4. Allison Hudson

      I would agree with others that a lot of Hollywood films are made in relation to societal happenings of the time. Some do ignore social norms, however, and make up their own world. In Three Days of the Condor, Redford starts out with an Asian “friend” at his work place. This is seen as taboo at the time in America, except in the counterculture where freedom of love could be expressed. However, the Asian woman is killed off within the first 10 minutes, and Redford is forced to go back into a monoracial relationship. I think this is an example of how Hollywood fights against huge cultural and social changes in America. However, I think people are more free with voicing their opinions these days and the way we relate to our culture and society has changed drastically. There will continue to be more films about minorities and injustice in our country, instead of films that support our government and oppression.

    5. Shelby Brown

      I do believe Hollywood has the responsibility to be politically correct, especially when it comes to social issues. Yes, people may have their own opinions on certain situations but right is right. It’s really how the film makers portray their ideas or thoughts. Certain situations in films can come off kind of wrong or extremely violent like the film The Spook Who Sat By the Door but it was a way for social issues to not be ignored.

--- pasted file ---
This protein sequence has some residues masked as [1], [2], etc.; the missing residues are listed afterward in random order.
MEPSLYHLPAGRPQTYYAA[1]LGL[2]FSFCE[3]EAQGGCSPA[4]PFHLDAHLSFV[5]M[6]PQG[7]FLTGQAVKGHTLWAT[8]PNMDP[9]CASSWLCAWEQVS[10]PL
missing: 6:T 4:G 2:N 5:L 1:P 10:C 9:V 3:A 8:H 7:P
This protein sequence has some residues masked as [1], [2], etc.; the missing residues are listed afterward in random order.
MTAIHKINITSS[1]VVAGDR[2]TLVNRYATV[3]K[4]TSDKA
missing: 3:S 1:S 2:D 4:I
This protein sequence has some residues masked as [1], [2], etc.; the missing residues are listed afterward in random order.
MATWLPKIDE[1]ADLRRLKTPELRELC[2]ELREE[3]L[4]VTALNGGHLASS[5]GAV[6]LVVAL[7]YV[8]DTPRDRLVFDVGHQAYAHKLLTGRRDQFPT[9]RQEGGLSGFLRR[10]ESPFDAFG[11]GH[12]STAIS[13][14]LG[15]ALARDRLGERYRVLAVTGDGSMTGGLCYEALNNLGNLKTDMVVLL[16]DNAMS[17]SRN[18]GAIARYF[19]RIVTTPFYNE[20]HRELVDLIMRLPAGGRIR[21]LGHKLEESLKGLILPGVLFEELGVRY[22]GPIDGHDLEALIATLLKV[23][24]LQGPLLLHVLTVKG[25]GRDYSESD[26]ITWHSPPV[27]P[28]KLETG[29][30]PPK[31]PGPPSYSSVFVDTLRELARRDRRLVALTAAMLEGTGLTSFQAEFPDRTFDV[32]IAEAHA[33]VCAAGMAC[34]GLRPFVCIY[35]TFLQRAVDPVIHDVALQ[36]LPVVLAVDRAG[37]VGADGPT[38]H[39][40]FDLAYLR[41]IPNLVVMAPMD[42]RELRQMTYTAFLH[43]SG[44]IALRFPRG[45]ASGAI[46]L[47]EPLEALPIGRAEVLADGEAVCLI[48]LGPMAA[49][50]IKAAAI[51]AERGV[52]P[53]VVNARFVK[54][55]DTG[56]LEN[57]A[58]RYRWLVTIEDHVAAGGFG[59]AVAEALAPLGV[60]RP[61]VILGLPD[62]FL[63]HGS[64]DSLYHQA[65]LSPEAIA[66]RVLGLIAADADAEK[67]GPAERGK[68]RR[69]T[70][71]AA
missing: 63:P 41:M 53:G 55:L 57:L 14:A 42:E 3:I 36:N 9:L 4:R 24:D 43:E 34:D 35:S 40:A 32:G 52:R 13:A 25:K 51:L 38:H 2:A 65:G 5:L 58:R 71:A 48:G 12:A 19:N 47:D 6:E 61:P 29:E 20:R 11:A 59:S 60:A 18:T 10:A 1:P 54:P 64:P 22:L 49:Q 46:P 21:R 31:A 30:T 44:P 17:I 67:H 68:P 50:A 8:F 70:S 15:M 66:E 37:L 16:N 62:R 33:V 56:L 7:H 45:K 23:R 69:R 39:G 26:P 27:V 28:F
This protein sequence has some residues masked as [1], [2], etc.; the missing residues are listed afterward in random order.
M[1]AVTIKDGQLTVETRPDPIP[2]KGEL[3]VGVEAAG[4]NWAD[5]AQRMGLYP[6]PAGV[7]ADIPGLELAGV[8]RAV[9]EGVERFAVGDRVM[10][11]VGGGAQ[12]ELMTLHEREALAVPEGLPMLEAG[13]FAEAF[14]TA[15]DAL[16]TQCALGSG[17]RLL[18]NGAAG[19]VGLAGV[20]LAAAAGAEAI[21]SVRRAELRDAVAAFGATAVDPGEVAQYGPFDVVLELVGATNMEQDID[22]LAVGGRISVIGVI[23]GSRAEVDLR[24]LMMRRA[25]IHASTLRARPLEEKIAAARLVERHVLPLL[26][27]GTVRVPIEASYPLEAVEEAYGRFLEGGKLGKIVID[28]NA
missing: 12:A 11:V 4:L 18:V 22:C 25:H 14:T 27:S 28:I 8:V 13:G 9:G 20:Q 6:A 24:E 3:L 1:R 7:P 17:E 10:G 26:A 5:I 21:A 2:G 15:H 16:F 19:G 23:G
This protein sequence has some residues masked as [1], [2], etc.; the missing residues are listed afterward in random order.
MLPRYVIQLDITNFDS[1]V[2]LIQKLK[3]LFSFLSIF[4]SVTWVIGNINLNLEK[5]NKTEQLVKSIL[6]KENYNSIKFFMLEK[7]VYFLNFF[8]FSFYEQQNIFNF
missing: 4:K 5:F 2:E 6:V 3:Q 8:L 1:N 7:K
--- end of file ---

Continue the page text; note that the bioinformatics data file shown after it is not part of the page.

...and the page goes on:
6. Alex Wilson

      Half of me says yes and half of me says no in response to representing social issues honestly in films, it is a very hard question to answer. While I think it is the right thing to do, the great thing about making movies is the freedom to do whatever you want and to make the viewers feel and become absorbed with your piece. There are many documentaries out there that may use facts from real studies but only put in select information, this in turn can be considered “the truth” but with information put in to certain contexts completely change the meaning of something. In the end, while I do appreciate complete honesty, I think that the information placed into a film should be completely up to the creator. I personally do not believe everything that I see in a film even if it is said to be true, and think that the viewer shouldn’t just accept for truth everything that is said.

  3. Renee Schuyten

    I think that art, and thus cinema as an art form, reflects issues in society – if it lags behind a bit. The 60’s and 70’s were full of some awful roles for women. I think this was in reaction to the Women’s Liberation Movement of the 1960’s. The white male power structure was feeling emasculated and were searching to put women back into this box that women in real life were blowing apart.

    Yes, I think that women’s roles have changed since then. There will always be a share of sexploitation films, teen films with the oh so typical popular dumb cheerleader types, etc. but even those characters are getting more complex as society is willing to look at the layers that make up a real person. The roles will continue to change as women’s place in society evolve and change, and men’s views with it.